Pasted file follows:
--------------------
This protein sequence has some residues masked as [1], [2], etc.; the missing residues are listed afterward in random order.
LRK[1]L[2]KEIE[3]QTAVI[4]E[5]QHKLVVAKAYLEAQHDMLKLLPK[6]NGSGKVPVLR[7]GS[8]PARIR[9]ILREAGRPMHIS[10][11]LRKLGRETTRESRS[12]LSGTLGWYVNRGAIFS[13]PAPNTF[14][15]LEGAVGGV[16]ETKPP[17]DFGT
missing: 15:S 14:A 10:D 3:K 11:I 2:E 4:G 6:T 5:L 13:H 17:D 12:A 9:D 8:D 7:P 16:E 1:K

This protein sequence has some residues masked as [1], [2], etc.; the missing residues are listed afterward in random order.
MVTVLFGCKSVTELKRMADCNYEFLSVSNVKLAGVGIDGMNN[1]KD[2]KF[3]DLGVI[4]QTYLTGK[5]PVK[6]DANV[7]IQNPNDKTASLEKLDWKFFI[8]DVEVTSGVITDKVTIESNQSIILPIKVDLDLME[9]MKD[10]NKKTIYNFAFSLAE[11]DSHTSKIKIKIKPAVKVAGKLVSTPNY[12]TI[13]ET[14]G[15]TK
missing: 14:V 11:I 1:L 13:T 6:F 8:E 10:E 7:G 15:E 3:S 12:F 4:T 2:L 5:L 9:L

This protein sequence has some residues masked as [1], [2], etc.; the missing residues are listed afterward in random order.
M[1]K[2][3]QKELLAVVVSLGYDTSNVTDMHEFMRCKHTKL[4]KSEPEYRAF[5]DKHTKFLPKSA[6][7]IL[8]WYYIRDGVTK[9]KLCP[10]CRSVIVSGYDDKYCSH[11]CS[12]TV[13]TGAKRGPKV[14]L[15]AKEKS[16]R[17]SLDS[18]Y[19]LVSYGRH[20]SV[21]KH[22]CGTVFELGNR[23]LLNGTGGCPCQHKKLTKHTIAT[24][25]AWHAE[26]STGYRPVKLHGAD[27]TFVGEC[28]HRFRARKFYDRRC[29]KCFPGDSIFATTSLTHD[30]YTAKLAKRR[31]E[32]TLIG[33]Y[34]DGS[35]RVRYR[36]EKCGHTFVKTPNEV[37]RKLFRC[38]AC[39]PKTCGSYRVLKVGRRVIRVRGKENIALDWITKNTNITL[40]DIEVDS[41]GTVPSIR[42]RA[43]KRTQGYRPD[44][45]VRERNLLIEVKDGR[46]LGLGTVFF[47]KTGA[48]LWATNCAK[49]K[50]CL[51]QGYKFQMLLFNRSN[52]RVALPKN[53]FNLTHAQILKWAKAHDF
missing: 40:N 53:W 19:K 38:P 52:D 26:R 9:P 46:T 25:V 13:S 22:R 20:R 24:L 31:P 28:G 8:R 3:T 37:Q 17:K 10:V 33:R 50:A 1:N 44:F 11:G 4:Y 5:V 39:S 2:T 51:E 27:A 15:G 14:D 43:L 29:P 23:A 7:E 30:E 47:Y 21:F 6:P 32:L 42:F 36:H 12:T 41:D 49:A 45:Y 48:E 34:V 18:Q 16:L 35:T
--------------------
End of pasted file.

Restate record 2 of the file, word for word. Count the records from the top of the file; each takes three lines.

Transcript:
This protein sequence has some residues masked as [1], [2], etc.; the missing residues are listed afterward in random order.
MVTVLFGCKSVTELKRMADCNYEFLSVSNVKLAGVGIDGMNN[1]KD[2]KF[3]DLGVI[4]QTYLTGK[5]PVK[6]DANV[7]IQNPNDKTASLEKLDWKFFI[8]DVEVTSGVITDKVTIESNQSIILPIKVDLDLME[9]MKD[10]NKKTIYNFAFSLAE[11]DSHTSKIKIKIKPAVKVAGKLVSTPNY[12]TI[13]ET[14]G[15]TK
missing: 14:V 11:I 1:L 13:T 6:F 8:E 10:E 7:G 15:E 3:S 12:F 4:T 2:L 5:L 9:L